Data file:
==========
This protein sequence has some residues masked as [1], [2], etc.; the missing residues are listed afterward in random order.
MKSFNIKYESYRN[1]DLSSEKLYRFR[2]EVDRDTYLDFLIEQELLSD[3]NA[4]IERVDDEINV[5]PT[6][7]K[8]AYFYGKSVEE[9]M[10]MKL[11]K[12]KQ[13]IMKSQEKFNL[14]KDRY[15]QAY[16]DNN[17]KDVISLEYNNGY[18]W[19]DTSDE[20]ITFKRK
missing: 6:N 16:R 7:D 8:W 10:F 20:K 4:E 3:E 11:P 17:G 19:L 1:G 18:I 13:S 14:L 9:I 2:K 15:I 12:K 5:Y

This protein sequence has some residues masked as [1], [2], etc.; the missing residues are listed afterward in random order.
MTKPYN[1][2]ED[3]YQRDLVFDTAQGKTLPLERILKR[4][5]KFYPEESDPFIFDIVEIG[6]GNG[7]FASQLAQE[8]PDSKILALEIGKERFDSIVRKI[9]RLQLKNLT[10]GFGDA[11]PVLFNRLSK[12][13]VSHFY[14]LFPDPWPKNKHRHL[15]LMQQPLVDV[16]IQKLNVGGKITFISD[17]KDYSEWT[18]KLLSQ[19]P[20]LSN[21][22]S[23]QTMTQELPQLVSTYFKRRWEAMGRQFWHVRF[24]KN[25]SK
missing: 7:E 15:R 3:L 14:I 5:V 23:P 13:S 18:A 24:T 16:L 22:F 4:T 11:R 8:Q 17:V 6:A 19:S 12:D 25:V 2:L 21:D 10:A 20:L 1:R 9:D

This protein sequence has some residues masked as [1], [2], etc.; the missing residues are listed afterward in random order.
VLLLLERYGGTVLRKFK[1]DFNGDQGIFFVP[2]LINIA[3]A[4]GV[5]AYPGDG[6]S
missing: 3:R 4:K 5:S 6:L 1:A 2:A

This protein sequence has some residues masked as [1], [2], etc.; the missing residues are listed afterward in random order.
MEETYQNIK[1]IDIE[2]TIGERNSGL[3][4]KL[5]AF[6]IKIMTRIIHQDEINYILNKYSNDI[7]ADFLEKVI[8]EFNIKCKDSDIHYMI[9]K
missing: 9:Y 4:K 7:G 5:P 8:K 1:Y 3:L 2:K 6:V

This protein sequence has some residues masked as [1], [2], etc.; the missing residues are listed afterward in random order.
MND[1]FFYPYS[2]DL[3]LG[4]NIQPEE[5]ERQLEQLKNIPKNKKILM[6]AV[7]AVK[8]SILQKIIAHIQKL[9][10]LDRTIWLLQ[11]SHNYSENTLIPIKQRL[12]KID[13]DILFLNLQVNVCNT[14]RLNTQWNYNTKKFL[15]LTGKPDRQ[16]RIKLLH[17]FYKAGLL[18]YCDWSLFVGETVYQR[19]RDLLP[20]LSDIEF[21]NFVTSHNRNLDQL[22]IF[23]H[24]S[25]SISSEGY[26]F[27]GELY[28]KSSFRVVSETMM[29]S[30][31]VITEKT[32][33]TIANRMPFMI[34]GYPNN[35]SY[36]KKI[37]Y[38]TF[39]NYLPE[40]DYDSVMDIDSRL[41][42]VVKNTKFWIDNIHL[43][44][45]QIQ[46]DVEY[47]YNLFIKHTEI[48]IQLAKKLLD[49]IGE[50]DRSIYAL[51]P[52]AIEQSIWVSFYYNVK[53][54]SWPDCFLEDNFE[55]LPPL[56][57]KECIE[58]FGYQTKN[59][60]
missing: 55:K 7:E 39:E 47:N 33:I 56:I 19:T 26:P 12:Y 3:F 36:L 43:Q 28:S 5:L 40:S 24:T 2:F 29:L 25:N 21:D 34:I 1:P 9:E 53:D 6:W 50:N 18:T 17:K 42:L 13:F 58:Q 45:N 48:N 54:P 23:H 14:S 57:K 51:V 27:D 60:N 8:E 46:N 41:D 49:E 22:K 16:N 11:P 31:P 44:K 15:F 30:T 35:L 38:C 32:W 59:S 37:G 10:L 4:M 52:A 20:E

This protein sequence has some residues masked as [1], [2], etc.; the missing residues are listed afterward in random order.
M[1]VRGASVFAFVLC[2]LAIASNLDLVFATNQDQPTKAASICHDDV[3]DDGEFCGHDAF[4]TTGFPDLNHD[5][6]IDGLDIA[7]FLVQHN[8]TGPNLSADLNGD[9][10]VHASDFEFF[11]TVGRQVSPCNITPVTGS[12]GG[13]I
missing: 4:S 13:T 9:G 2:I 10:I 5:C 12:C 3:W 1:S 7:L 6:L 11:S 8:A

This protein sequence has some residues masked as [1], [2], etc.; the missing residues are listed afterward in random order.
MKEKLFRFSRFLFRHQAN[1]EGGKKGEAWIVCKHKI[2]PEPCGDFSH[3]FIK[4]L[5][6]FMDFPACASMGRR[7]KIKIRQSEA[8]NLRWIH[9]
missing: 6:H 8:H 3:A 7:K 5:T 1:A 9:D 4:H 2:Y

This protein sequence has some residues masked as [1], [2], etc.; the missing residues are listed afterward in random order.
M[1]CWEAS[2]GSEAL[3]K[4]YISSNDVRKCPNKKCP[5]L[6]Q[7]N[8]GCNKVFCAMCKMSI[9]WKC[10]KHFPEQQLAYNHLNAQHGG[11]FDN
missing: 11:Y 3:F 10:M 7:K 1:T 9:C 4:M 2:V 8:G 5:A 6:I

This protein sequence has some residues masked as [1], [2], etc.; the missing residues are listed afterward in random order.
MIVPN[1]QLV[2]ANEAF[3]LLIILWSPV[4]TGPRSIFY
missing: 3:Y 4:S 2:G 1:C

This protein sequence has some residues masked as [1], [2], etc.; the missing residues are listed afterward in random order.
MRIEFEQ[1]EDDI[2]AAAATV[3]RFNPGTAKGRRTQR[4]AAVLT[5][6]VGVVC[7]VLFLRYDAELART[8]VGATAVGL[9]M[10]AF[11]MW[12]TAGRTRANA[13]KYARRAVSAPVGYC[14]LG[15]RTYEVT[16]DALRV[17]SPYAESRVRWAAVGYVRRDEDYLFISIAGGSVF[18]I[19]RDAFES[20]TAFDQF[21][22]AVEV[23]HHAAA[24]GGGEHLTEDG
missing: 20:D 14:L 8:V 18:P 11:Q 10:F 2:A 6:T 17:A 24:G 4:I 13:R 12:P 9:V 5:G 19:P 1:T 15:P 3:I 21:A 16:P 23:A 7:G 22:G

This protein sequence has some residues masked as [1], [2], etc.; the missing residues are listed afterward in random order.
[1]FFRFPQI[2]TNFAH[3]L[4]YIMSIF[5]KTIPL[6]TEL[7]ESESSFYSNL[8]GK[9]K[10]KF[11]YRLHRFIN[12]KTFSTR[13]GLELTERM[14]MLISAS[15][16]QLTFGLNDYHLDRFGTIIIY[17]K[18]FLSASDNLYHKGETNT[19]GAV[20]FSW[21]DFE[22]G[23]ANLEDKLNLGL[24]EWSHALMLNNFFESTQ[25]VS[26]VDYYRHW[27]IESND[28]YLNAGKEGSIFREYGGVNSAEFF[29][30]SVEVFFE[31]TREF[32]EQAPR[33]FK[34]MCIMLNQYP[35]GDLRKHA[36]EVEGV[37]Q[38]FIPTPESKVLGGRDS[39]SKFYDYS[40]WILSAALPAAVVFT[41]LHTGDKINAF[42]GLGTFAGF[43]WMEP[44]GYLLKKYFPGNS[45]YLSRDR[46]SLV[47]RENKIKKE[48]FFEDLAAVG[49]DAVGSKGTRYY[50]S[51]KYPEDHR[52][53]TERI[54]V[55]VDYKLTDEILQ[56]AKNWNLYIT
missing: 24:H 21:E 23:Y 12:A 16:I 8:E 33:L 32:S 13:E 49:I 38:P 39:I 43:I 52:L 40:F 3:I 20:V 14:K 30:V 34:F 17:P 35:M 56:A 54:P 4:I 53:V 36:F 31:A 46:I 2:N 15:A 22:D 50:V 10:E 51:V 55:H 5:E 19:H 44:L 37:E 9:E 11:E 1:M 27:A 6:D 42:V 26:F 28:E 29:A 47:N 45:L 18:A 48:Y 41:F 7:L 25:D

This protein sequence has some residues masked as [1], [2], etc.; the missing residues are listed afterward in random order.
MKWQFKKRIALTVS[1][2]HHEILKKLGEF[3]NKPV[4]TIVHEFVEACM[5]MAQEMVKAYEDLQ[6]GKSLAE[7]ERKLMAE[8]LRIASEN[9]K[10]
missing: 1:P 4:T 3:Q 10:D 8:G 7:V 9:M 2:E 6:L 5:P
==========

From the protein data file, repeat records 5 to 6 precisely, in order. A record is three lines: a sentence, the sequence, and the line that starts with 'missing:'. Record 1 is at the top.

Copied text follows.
This protein sequence has some residues masked as [1], [2], etc.; the missing residues are listed afterward in random order.
MND[1]FFYPYS[2]DL[3]LG[4]NIQPEE[5]ERQLEQLKNIPKNKKILM[6]AV[7]AVK[8]SILQKIIAHIQKL[9][10]LDRTIWLLQ[11]SHNYSENTLIPIKQRL[12]KID[13]DILFLNLQVNVCNT[14]RLNTQWNYNTKKFL[15]LTGKPDRQ[16]RIKLLH[17]FYKAGLL[18]YCDWSLFVGETVYQR[19]RDLLP[20]LSDIEF[21]NFVTSHNRNLDQL[22]IF[23]H[24]S[25]SISSEGY[26]F[27]GELY[28]KSSFRVVSETMM[29]S[30][31]VITEKT[32][33]TIANRMPFMI[34]GYPNN[35]SY[36]KKI[37]Y[38]TF[39]NYLPE[40]DYDSVMDIDSRL[41][42]VVKNTKFWIDNIHL[43][44][45]QIQ[46]DVEY[47]YNLFIKHTEI[48]IQLAKKLLD[49]IGE[50]DRSIYAL[51]P[52]AIEQSIWVSFYYNVK[53][54]SWPDCFLEDNFE[55]LPPL[56][57]KECIE[58]FGYQTKN[59][60]
missing: 55:K 7:E 39:E 47:N 33:I 56:I 19:T 26:P 12:Y 3:F 36:L 43:Q 28:S 5:L 40:S 24:T 2:F 29:L 25:N 21:D 34:I 1:P 9:E 53:D 6:W 50:N 18:T 17:K 42:L 13:F 58:Q 45:N 48:N 54:P 23:H 14:S 57:K 51:V 27:D 60:N 8:E 46:N 41:D 49:E 22:K 16:N 11:P 31:P 44:K 15:F 30:T 35:L 38:C 32:W 59:S 37:G 10:L 4:M 52:A 20:E

This protein sequence has some residues masked as [1], [2], etc.; the missing residues are listed afterward in random order.
M[1]VRGASVFAFVLC[2]LAIASNLDLVFATNQDQPTKAASICHDDV[3]DDGEFCGHDAF[4]TTGFPDLNHD[5][6]IDGLDIA[7]FLVQHN[8]TGPNLSADLNGD[9][10]VHASDFEFF[11]TVGRQVSPCNITPVTGS[12]GG[13]I
missing: 4:S 13:T 9:G 2:I 10:I 5:C 12:C 3:W 1:S 7:L 6:L 11:S 8:A